DataFlow5

Join should have same data goes together (correct)
Process7
Data C

Da ta

Da ta

Process8

Process6

Data C Data D Data E

Process9

Data C

Data C from P7 -> P8 -> P9 -> P7. N A data flow to a data store means update (delete or change)
Update HW Inventory

Hardware Record

Hardware Inventory

O

A data flow from a data store means retrieve or use.

Read HW Inventory

Hardware Record

Hardware Inventory

P

A data flow has a noun phrase label. More than one data flow noun phrase can appear on a single arrow as long as all of the flows on the same arrow move together as one package.

Hardware Record User Record Account Balance Exception Flag

General Q A composite data flow on one level can be split into component data flows at the next level, but no new data can be added and all data in the composite must be accounted for in one or more subflows.

Level-0

Level-1

1.0 Fetch Inventory

Hardware Data

Hardware Data
1.0 Fetch Inventory
Inventory Info

User Data
User Data

Inventory Data

2.0 Update Inventory
Inventory Data

2.3 Update User Data

User Data

User Data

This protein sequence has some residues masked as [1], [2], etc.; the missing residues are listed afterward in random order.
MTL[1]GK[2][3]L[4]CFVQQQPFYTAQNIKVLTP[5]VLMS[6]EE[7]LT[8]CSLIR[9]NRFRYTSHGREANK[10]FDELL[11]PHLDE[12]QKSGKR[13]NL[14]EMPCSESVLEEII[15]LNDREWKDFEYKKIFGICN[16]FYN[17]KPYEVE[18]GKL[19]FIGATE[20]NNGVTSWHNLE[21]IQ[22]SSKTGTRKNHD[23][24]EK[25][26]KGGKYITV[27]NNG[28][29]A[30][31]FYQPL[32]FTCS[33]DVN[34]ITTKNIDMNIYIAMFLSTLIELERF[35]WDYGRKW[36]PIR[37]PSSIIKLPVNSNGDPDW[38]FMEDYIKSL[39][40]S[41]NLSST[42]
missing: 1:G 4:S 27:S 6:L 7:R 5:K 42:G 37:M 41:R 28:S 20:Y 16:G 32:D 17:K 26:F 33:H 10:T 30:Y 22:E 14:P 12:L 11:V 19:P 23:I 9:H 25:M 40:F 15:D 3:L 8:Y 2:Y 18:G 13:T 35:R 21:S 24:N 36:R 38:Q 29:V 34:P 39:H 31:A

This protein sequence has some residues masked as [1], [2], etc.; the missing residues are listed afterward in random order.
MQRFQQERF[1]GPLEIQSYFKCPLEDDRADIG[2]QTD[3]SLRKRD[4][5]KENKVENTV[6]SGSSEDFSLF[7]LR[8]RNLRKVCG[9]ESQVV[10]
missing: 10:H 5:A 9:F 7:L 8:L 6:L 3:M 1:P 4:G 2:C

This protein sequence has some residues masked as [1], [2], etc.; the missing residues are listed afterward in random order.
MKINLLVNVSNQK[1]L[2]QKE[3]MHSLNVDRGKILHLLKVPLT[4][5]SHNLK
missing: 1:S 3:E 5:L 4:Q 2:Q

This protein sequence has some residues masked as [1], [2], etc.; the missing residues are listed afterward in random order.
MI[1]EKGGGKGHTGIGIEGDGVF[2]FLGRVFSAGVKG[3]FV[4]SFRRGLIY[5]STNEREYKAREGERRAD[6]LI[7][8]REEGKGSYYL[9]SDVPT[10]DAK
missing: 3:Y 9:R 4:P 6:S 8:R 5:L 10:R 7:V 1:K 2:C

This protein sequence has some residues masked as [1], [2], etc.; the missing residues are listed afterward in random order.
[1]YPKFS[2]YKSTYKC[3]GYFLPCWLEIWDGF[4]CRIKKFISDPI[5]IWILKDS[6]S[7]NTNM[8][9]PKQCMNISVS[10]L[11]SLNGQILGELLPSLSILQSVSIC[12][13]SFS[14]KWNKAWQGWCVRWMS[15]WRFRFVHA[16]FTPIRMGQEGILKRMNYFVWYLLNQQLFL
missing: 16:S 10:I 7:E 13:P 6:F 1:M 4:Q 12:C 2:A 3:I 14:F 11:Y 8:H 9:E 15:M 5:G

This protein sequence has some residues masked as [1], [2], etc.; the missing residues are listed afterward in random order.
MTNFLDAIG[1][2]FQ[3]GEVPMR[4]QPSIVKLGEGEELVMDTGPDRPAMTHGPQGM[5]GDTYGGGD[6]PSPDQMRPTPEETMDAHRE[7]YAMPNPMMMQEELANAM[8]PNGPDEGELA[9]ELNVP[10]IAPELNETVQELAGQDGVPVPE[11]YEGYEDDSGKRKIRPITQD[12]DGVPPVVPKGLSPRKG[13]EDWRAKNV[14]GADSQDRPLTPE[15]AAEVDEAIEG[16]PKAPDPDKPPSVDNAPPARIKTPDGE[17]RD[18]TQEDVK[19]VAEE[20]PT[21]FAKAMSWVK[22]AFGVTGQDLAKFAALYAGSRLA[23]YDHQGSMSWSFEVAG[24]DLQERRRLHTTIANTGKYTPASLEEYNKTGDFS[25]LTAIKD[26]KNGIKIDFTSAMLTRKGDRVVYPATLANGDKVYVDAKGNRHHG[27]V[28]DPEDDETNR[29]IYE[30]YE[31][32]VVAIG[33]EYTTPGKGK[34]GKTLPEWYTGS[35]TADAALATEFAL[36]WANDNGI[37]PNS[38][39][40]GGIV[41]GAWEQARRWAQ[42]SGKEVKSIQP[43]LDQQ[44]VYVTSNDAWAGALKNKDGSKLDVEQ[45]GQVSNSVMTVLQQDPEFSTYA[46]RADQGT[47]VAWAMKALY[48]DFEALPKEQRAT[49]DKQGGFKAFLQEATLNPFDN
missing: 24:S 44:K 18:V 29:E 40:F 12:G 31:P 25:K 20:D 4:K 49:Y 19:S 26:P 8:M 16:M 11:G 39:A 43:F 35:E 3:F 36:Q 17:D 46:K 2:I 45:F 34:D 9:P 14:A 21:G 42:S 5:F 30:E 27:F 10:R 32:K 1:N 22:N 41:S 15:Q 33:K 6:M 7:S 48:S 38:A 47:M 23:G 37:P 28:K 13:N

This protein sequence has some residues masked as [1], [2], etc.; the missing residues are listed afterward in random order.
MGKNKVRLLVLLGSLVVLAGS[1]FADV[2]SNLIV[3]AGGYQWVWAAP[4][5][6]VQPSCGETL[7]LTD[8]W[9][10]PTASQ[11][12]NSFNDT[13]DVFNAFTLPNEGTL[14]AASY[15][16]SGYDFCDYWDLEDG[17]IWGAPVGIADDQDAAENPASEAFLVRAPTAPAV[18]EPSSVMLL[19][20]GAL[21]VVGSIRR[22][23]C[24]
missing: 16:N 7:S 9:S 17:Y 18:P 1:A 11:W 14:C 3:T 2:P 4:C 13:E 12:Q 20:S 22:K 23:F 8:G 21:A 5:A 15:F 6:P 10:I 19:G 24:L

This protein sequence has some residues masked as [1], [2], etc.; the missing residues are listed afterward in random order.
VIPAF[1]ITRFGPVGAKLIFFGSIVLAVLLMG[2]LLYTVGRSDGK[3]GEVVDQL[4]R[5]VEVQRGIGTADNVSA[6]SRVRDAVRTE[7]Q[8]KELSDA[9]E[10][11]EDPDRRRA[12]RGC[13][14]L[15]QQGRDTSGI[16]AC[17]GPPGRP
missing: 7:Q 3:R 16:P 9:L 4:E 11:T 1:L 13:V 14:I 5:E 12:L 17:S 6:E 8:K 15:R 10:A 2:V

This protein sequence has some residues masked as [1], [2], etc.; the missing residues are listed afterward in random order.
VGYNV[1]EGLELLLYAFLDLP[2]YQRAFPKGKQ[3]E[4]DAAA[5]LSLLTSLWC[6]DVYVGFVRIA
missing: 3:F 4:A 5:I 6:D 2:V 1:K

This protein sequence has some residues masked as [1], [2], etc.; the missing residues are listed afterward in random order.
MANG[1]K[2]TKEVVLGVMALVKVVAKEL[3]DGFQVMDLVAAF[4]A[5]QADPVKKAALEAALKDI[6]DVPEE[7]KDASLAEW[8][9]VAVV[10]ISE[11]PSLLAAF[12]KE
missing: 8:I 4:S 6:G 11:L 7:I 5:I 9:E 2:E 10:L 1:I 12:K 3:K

2.1 Parse Inventory Data

Hardware Data
Hardware Data

Inventory Invo

R

The input to a process must be sufficient to produce the outputs (including data placed in data stores) from the process. Thus, all outputs can be produced, all all data in inputs move, somewhere either to another process or to a data store outside the process or on a more detailed DFD showing a decomposition of that process.

2.2 Update Hardware Data

Hardware record

Inventory data

Update Inventory

Update Inventory

User record

User record

Hardware record does not contains anything about User record S At the lowest level of DFDs, new data flows may be added to represent data that are transmitted under exceptional conditions; these data flows typically represent error messages (e.g., “Customer not known; do you want to create a new customers?”) or confirmation notices (e.g., “Do you want to delete this record?”) To avoid having data flow lines cross each other, you may repeat data store or sources/ sinks on a DFD. Use an additional symbol, like a double line or the middle vertical line of a data store symbol, or a diagonal line in a corner of a sink/ source square, to indicate a repeated symbol.

Part of the Inventory data is user information. In turns, the process can get the user record from its data store.

T

Update Inventory

DataFlow13

User record

User record

DataFlow9 DataFlow13

Hardware record

DataFlow8

Interface4

DataFlow11 DataFlow7 DataFlow9 DataFlow12

Hardware record
DataFlow10

Update Inventory

DataFlow12

DataFlow8

Generate Report

Exception record

Interface4

DataFlow7

DataFlow10

Generate Report

Exception record

User record

DataFlow11

Hardware record

Objects on a DFD have unique names; otherwise they represent the same objects.

Reference Valacich, J., George, J., Hoffer, J. (2004). Chapter 5, Structuring System Requirements: Process Modeling, Essentials of Systems Analysis and Design. New Jersey: Prentice Hall.